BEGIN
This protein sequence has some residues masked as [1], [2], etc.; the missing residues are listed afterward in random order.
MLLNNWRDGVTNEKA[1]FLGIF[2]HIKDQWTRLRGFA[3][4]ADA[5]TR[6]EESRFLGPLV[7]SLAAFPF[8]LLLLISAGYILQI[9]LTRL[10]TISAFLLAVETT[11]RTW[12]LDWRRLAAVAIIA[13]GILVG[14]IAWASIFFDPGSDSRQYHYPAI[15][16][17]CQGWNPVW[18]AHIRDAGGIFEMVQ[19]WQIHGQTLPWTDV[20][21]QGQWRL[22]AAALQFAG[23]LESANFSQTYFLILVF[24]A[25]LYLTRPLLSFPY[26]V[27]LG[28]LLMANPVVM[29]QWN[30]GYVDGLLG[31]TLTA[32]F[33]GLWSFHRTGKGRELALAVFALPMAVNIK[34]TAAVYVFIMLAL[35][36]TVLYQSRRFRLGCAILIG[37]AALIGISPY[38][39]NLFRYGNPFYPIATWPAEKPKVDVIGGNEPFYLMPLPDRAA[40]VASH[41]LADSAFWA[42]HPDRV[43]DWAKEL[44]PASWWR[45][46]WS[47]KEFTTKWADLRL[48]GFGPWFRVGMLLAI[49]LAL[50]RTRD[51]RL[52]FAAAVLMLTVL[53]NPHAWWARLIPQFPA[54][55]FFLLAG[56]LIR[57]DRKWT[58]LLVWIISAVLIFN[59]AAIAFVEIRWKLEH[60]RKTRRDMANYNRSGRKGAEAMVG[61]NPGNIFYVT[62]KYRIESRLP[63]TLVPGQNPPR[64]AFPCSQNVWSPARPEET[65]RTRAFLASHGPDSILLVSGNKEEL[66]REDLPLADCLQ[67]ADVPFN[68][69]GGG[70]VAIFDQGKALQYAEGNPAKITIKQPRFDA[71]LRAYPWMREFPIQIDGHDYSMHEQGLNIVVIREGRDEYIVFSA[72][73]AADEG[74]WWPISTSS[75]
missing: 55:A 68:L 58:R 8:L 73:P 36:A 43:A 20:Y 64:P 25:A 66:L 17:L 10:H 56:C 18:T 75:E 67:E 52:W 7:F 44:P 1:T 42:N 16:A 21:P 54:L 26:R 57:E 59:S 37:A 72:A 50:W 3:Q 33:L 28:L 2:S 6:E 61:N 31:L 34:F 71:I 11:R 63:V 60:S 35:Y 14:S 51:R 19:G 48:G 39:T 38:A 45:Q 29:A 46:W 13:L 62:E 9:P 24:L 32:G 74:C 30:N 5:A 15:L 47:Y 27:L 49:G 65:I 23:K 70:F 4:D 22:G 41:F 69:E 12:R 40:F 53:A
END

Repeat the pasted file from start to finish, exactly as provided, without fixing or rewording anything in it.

This protein sequence has some residues masked as [1], [2], etc.; the missing residues are listed afterward in random order.
MLLNNWRDGVTNEKA[1]FLGIF[2]HIKDQWTRLRGFA[3][4]ADA[5]TR[6]EESRFLGPLV[7]SLAAFPF[8]LLLLISAGYILQI[9]LTRL[10]TISAFLLAVETT[11]RTW[12]LDWRRLAAVAIIA[13]GILVG[14]IAWASIFFDPGSDSRQYHYPAI[15][16][17]CQGWNPVW[18]AHIRDAGGIFEMVQ[19]WQIHGQTLPWTDV[20][21]QGQWRL[22]AAALQFAG[23]LESANFSQTYFLILVF[24]A[25]LYLTRPLLSFPY[26]V[27]LG[28]LLMANPVVM[29]QWN[30]GYVDGLLG[31]TLTA[32]F[33]GLWSFHRTGKGRELALAVFALPMAVNIK[34]TAAVYVFIMLAL[35][36]TVLYQSRRFRLGCAILIG[37]AALIGISPY[38][39]NLFRYGNPFYPIATWPAEKPKVDVIGGNEPFYLMPLPDRAA[40]VASH[41]LADSAFWA[42]HPDRV[43]DWAKEL[44]PASWWR[45][46]WS[47]KEFTTKWADLRL[48]GFGPWFRVGMLLAI[49]LAL[50]RTRD[51]RL[52]FAAAVLMLTVL[53]NPHAWWARLIPQFPA[54][55]FFLLAG[56]LIR[57]DRKWT[58]LLVWIISAVLIFN[59]AAIAFVEIRWKLEH[60]RKTRRDMANYNRSGRKGAEAMVG[61]NPGNIFYVT[62]KYRIESRLP[63]TLVPGQNPPR[64]AFPCSQNVWSPARPEET[65]RTRAFLASHGPDSILLVSGNKEEL[66]REDLPLADCLQ[67]ADVPFN[68][69]GGG[70]VAIFDQGKALQYAEGNPAKITIKQPRFDA[71]LRAYPWMREFPIQIDGHDYSMHEQGLNIVVIREGRDEYIVFSA[72][73]AADEG[74]WWPISTSS[75]
missing: 55:A 68:L 58:R 8:L 73:P 36:A 43:A 20:Y 64:P 25:A 66:L 17:L 10:H 56:C 18:T 75:E 67:E 52:W 7:F 44:P 1:T 42:N 16:A 21:P 54:L 26:R 57:E 59:S 37:A 72:A 50:W 3:Q 33:L 28:L 2:S 6:E 61:N 31:L 34:F 71:I 11:R 63:V 60:S 35:Y 14:S 51:R 19:G 48:G 39:T 38:A 45:Q 29:A 46:W 13:L 62:E 9:P 24:L 32:G 74:C 30:N 5:A 15:L 47:Y 27:L 49:G 65:I 23:K 70:F 4:D 22:G 41:F 69:E 12:R 40:F 53:A